But it had one tremendous advantage for him and that is that the captain, Robert FitzRoy, wanted someone to go on this voyage who would be a gentleman and would be something of a companion for him. And so it was socially acceptable, and it was everything he'd ever dreamt of, and also, it managed to put off making any decisions about his career in the church.
(Soundbite of laughter)
HANSEN: You write that when Darwin started the voyage on the Beagle, he was a conventional Christian. Do you think he had inner conflicts about science and religion?
Dr. THOMSON: Yes. Later in his life, it was a terrible problem. He realized what his theory, which provided a mechanism for evolution - people had long thought that evolution must have happened, but if you didn't have a mechanism, you couldn't take it very seriously. He provided a serious mechanism, and he knew by doing that he would really set the cat among the pigeons.
He wrote to a friend before he had made any of this public, he said it's like confessing a murder. And it was made worse by the fact that his wife, Emma, was a very devout woman, and she was really badly hurt by anything he said that doubted the existence and power of the Creator. So for all his life, he had to deal with the problem of what he was doing and the effect it would have, particularly on his wife and family.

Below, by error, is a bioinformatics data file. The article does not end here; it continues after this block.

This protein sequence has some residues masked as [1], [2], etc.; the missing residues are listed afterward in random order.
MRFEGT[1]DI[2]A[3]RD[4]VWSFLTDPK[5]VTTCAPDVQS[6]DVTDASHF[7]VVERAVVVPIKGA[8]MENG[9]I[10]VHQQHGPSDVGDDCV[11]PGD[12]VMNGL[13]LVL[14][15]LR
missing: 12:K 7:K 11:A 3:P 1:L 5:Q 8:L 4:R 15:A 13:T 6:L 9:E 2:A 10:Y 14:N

HANSEN: What were his strengths, would you say, as a scientist?
Dr. THOMSON: Oh, very easy that one. I think, one his total self-absorption. Nothing interfered with his work. Secondly, he was a voluminous reader. He just inhaled information from books, and he often read and worked and thought until he made himself physically ill.